The game unfolds over cycles aboard Erlin’s Eye, the circular space station I mentioned earlier. As a sleeper, your body is constantly deteriorating, and it should – the company you own built that downside to make sure you keep coming back to them, because only they sell what you need to restore your health. The worse the status of your artificial body, the worse the dice will be dealt to you at the start of each cycle. These dice dictate everything – to perform almost any action, you roll a die. The outcome is either positive (with effects such as filling and completing an objective bar), neutral (maybe nothing will happen), or negative (you may lose energy). Better dice increase the chance of a favorable roll, and of course, worse dice are more likely to lead to unfavorable outcomes.

Let me walk you through what a cycle might look like to help you understand this better: your fitness is good this morning, so you wake up with two really good dice, an average dice, and two not so great dice. To make sure your fitness is solid tomorrow, you’ll need to complete a task on the station that will give you more of the game’s currency. You roll a medium level die because you don’t need a lot of money – just a decent amount. You get the money you need, so you go to the doctor at the station to restore your health. Now you go to another target. You help someone repair a ship. Rolling positively promotes repairs, but negative rolling pushes it further to fall off the edge and crumble into space. That’s why it’s crucial to roll positively or at least neutrally. You use one of your really good dice to ensure a positive result. Hurrah!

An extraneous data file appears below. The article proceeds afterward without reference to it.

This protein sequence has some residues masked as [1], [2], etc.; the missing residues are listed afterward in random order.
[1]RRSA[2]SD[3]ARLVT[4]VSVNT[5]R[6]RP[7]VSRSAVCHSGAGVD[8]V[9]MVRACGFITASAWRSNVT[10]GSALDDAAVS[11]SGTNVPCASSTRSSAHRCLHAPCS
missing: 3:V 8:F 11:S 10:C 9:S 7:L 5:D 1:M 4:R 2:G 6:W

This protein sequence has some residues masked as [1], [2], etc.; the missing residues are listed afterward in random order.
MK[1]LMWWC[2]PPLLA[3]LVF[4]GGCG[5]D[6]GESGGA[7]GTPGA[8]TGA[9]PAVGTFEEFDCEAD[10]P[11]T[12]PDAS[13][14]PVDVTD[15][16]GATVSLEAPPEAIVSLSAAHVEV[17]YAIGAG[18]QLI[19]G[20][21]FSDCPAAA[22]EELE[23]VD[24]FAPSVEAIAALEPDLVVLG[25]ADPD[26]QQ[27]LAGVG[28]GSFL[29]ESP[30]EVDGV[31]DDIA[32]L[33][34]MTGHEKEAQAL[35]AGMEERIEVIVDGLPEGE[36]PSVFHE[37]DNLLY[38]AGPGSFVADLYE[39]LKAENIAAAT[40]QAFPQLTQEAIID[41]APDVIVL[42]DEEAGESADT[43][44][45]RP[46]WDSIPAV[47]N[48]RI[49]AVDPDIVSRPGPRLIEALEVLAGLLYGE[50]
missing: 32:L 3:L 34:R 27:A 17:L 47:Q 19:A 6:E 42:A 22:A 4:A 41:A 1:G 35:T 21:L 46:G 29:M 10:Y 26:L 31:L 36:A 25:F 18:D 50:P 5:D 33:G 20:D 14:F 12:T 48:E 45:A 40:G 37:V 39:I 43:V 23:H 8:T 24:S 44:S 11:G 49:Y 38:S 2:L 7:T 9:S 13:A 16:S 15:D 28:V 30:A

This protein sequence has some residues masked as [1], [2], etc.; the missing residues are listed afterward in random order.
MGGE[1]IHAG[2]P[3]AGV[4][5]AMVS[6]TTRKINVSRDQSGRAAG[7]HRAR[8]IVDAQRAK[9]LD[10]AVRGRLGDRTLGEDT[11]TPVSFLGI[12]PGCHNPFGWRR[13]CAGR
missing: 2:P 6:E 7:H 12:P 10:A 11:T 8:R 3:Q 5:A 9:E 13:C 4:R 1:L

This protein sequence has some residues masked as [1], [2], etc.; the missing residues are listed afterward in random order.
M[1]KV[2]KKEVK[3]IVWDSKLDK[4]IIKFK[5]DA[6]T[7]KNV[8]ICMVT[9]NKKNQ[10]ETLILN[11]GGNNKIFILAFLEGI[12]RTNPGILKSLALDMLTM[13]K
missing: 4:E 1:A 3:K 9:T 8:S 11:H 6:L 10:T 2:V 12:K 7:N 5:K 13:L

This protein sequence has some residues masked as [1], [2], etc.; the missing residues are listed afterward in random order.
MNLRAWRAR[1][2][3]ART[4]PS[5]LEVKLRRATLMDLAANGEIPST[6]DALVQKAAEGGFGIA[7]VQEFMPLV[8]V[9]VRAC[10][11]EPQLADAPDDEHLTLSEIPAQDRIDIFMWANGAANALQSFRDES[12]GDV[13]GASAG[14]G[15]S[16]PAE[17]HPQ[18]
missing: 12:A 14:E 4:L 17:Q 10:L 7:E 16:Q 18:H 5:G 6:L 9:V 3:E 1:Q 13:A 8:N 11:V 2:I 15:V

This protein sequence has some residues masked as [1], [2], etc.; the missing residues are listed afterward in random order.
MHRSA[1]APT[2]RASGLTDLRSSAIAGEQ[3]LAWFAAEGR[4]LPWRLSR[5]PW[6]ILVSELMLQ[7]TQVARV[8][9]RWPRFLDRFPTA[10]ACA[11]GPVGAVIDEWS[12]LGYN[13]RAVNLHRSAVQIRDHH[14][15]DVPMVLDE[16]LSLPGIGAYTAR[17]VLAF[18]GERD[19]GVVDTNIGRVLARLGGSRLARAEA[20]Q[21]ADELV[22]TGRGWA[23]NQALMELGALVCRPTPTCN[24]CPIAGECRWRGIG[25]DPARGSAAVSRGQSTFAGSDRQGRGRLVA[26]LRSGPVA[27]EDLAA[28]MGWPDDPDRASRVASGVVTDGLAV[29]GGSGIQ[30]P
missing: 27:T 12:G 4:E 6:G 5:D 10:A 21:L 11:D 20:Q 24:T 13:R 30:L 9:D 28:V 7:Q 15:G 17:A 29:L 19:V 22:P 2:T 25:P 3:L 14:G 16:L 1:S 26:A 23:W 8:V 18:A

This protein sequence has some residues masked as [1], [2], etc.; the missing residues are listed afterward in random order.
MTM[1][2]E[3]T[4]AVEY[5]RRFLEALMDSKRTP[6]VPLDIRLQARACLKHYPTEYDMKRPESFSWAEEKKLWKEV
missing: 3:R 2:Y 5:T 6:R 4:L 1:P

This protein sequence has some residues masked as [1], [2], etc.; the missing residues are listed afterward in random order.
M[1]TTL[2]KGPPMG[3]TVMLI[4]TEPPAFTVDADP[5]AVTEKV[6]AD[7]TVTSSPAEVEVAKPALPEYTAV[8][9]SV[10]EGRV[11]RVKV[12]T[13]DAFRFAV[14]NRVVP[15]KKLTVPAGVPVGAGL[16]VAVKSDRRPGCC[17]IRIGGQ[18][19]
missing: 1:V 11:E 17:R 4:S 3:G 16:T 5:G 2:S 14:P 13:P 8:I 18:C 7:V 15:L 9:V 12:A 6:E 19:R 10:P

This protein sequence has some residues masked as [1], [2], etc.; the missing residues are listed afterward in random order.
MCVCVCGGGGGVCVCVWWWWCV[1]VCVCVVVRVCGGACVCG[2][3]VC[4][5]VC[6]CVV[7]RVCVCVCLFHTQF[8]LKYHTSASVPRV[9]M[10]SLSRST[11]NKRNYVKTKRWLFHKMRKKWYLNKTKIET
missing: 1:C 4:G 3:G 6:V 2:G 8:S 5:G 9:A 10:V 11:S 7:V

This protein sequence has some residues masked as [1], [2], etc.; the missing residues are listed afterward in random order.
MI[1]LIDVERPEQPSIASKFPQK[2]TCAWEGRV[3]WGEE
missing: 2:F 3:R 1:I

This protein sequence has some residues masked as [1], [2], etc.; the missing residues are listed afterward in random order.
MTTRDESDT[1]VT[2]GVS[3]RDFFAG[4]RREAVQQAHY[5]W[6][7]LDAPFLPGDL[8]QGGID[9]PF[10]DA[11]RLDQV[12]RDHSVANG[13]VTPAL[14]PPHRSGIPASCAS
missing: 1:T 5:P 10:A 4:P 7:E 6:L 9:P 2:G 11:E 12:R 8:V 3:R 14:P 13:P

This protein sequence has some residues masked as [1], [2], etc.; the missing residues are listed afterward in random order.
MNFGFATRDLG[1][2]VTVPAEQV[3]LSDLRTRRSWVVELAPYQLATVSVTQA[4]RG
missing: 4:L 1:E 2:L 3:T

You then find yourself running out of energy – when it runs out, you begin to starve, which weakens your fitness or health. So you go to a food stall to restore your energy. You use your remaining dice for other purposes, and when you’ve used up all your dice, you don’t need to do anything. So you return to your “home” and end the cycle. You wake up and do it repeatedly, with different dice, objective progress goals, and different people to meet and work with.

It’s a mechanism that makes more sense after a bit of playing, and I highly recommend not breaking a sweat over it. Just play the game and it will all click into place. And if so, you’ll be rewarded with a fascinating story that highlights the stress of simply trying to survive within the confines of space capitalism, the idea of ​​self-ownership, and the concept of creating a new life out of your control. treated, no matter how useless it may feel.

I’m not exactly sure where Citizen Sleeper is headed, but I’m fascinated by the premise and design of the gameplay. It features beautiful art and what I’d call the best soundtrack of this year, too, so it’s a particularly great time to play it. If none of this has convinced you to give it a try – mind you, it’s on Xbox Game Pass too, so if you’re already a subscriber, checking out will only cost you your time – I’d still say give it a shot . On paper, I didn’t say Citizen Sleeper would be a Wesley game, but after four hours of playing, it’s all I want to play.

Citizen Sleeper is out now on Xbox Series X/S, Switch, and PC.

Have you played Citizen Sleeper? Let us know what you think in the comments below!